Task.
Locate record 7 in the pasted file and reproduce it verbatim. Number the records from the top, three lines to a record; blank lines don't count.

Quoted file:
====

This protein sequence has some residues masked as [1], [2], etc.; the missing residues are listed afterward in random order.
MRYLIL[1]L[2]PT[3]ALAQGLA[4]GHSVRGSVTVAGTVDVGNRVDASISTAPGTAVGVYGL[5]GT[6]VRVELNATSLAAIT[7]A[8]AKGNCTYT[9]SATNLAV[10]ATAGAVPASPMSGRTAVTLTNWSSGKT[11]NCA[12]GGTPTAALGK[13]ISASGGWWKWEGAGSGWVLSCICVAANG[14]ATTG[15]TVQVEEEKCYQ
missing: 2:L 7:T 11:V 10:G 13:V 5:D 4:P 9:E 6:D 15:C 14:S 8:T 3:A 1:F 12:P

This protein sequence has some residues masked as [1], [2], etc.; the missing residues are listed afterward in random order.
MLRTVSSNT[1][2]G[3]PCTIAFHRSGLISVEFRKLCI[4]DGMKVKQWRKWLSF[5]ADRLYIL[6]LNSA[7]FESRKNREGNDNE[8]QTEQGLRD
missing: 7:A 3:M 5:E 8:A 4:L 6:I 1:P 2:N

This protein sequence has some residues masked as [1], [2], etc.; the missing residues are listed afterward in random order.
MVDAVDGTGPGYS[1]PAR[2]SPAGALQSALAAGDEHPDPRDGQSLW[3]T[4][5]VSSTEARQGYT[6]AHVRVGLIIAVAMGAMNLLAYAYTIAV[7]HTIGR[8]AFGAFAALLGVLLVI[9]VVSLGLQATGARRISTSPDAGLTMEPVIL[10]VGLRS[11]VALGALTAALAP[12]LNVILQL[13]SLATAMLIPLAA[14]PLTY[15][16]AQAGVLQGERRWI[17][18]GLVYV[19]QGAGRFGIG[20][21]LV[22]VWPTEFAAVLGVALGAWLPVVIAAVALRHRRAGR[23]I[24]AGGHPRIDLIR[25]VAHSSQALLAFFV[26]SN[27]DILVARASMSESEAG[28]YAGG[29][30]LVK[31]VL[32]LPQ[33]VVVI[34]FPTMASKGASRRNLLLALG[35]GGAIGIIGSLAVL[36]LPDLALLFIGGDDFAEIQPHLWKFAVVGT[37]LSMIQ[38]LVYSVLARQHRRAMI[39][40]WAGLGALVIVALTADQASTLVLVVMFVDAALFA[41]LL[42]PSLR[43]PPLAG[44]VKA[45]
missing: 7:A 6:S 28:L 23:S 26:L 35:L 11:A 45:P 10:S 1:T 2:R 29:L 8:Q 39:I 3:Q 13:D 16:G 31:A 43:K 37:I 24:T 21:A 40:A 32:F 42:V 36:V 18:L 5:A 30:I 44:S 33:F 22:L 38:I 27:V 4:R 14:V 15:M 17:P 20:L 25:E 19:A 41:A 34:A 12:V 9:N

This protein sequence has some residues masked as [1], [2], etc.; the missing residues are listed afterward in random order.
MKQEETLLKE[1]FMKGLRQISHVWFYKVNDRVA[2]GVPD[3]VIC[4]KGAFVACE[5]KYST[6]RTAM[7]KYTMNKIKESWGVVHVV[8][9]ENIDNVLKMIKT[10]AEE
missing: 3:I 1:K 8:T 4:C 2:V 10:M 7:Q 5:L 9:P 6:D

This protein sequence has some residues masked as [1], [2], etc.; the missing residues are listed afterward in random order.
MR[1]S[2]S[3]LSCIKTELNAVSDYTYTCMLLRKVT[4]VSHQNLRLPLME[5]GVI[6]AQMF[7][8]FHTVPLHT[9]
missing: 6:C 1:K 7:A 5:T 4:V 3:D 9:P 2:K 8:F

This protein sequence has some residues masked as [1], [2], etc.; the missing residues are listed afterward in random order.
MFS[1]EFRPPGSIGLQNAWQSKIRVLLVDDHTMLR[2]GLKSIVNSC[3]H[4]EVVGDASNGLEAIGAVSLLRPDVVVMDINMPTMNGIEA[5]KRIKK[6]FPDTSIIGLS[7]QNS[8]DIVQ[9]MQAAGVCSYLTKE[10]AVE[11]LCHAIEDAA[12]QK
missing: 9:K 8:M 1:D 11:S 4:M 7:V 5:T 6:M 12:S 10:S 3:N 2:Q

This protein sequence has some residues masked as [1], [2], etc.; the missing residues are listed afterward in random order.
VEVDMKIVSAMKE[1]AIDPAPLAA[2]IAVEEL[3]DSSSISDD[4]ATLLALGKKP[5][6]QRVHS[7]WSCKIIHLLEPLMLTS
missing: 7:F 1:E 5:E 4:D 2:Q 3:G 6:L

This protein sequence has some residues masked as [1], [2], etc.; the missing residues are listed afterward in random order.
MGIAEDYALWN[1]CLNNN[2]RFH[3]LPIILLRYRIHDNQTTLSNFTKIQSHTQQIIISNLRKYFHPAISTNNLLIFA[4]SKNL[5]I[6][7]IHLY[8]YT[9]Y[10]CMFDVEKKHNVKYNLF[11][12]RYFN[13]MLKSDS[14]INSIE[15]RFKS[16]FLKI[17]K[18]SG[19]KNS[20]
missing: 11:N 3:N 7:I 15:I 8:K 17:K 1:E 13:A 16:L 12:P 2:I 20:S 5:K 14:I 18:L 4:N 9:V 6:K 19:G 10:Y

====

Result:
This protein sequence has some residues masked as [1], [2], etc.; the missing residues are listed afterward in random order.
VEVDMKIVSAMKE[1]AIDPAPLAA[2]IAVEEL[3]DSSSISDD[4]ATLLALGKKP[5][6]QRVHS[7]WSCKIIHLLEPLMLTS
missing: 7:F 1:E 5:E 4:D 2:Q 3:G 6:L